Anyway kudos to you, for your hard work and positive attitude, AND to your sensible parents!
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Quoting Grothar:
If I had been homeschooled, I would...never had had a crush on my 6th grade teacher, Miss Slater...
I hope not; developing a crush on a teacher is normal and healthy, but if you're homeschooled, well, that's just wrong. ;-)
Member Since: November 8, 2009 Posts: 4 Comments: 13455
Quoting presslord:


Moses, Noah, Cleopatra...


Don't forget his father Adam too, he told dad not to take a bite of that apple, but noooooo...
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Good afternoon from muggy-ville. Just got a little shower here. Still yet to be seen if we're going to get any heavy rains from this next system.

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Quoting BahaHurican:
Agreed. One of the legacies of the most recent Bush was n inadvertent kind of dumbing down of education which basically placed teachers in practically a professional straightjacket. While I agree standards are necessary and should be set, there should be room for teachers to tweak things a bit more. What we have now is a system that almost seems to frown on pushing children to their greatest potential or going outside the box to give additional information, to engage children's interest and minds.

And a lot of problems in public school systems are problems with the system itself. The biggest single one IMO is the lack of sufficient qualified AND dedicated teachers. I'm not denigrating the ones who are there; I'm saying just about every school district could use more of them.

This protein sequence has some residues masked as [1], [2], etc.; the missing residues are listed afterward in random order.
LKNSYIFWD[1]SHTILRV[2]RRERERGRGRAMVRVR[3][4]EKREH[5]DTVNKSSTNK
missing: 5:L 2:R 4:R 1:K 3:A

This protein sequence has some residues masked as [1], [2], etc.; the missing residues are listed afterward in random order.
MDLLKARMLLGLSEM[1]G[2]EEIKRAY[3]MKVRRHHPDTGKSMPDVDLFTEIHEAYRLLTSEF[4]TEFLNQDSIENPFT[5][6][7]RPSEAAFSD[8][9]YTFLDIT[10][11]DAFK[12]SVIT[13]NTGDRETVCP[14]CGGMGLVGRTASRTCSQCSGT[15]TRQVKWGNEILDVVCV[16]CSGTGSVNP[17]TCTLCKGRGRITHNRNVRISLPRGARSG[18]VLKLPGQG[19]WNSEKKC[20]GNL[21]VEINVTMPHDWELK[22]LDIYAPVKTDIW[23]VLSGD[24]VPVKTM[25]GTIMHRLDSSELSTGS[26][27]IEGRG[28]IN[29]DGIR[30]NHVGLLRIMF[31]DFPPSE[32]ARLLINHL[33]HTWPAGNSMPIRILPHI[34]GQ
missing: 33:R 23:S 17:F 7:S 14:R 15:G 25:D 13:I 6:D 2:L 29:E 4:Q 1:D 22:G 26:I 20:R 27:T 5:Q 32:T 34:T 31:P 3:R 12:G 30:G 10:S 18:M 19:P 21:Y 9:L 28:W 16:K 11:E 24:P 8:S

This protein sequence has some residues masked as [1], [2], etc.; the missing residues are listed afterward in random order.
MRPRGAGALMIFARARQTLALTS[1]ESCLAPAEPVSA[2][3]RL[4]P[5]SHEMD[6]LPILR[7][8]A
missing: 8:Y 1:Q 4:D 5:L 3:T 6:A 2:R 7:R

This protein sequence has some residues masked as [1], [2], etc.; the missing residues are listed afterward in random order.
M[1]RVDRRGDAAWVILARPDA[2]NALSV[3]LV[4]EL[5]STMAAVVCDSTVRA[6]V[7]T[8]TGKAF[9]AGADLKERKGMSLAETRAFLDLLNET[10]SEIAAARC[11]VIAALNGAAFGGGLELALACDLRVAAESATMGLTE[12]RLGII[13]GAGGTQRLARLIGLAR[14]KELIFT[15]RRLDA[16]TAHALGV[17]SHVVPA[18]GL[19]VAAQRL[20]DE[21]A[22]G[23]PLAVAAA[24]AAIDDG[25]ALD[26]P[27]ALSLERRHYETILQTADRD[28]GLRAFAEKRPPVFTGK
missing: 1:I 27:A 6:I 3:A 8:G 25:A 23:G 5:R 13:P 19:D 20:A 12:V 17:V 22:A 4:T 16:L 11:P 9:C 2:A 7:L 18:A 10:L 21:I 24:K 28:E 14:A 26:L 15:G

Additionally, I don't agree with the blogger who dismisses the early years as not being that important academically. It is rather the converse. The early years are foundational, and when students have poor experiences in primary and middle school, high school is to all intents and purposes a waste of time. Meanwhile, a student who learned well up to grade 8 can almost teach himself what he needs to know, through reading and questioning, after that point. The socializing skills also matter, I agree. But those basics of computation and comprehension and expression are vital.

OK, off my soapbox.... lotsa educators in my family.... lol


I was the first person in my family (either side) to go to a four year college. (My mother was a nurse, and she is the exception) Most of my family were very successful roofers, brick layers, mechanics, etc., and were some of the happiest people I've ever met in my life. That being said, there was not much importance placed on "higher learning" in my family. It was my teachers and coaches that pushed me to my fullest potential. These wonderful people truly helped me become the person I am today, and without them, well..who knows? I'm just glad they were there!